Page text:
from The American Heritage® Dictionary of the English Language, 4th Edition
- n. Any of several strong-smelling, resinous western American and Chilean plants of the genus Madia, having yellow, rayed flower heads.
- n. Any of several similar or related plants.
from Wiktionary, Creative Commons Attribution/Share-Alike License
- n. Any of various American flowering plants that have sticky leaves
from the GNU version of the Collaborative International Dictionary of English
- n. A name given to several resinous-glandular composite plants of California, esp. to the species of Grindelia, Hemizonia, and Madia.
from The Century Dictionary and Cyclopedia
- n. A viscid rosaceous plant, Chamæbatia foliolosa, with feathery leaves and strawberry-like blossoms, abundant in California. It fills the air with a not very pleasant balsamic odor. Also called mountain misery and bear-clover.
- n. Any one of various glandular, viscid, and heavy-scented plants of the genus Madia, of the similar Hemizonia, or of Grindelia, otherwise called gum-plant.
from WordNet 3.0 Copyright 2006 by Princeton University. All rights reserved.
- n. any of various western American plants of the genus Grindelia having resinous leaves and stems formerly used medicinally; often poisonous to livestock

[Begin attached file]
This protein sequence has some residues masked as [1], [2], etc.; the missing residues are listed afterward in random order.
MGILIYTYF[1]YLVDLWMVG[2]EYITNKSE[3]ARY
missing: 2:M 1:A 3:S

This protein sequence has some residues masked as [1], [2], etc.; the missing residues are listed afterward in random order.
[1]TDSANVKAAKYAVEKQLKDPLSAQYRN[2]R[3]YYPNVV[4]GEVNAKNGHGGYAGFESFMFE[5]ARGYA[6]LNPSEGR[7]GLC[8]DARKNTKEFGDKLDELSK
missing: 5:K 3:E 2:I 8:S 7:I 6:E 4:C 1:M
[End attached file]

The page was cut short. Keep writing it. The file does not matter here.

- n. any of various resinous glandular plants of the genus Madia; of western North and South America
We tried him at sun-up, an 'again at sundown, an' nights too, laying in the chaparral an 'tarweed, an' scouting up an 'down that blame river, till we were sore.
The valley swam under a haze of pure heat; a buzzard hung motionless over the cabin, and the dry air was sweet with resinous scent of pines and manzanita and even of tarweed.
Grasshoppers whirred everywhere; squirrels whistled; occasional little dust-devils whirled up the now thoroughly dry river-bed and the atmosphere was redolent of the aroma of dust and tarweed.
The resinous paradisiacal smell of tarweed and bay-tree refreshed us, and the wonder of life was a something strong and tangible like bread and wine.
He looked down upon his clothes, stuccoed with tarweed burrs and wet mud.
The autumn rains came and the dry, sniffly dust of the campus lay flat under the quiet air; the clear, fall weather that is mixed in one's mind with the pungent smell of tarweed in the pasture lands, and with long exciting afternoon practices, hung cool over the land, and still Pellams went girling, with his beautiful joke on the college.
The meadow at the back was gay with mariposa lilies, melodious with bees and birds, aromatic with the mingled essences of tarweed, lads-love, and the pines.
And the tinkle of pleasant waters, the song of a meadow lark, the distant mellow lowing of cows came to his ears; the smell of tarweed and of pines mingled in his nostrils.
The Douglas squirrels scampered and barked; the birds twittered and flashed or slanted in long flight through the trees; the sun shone soft; a cool breeze ruffled the feathery tips of the tarweed.
Up the slope they galloped, whirled around the end of the fire line, and began eagerly to lick up the tarweed and needles of the ridge-top.
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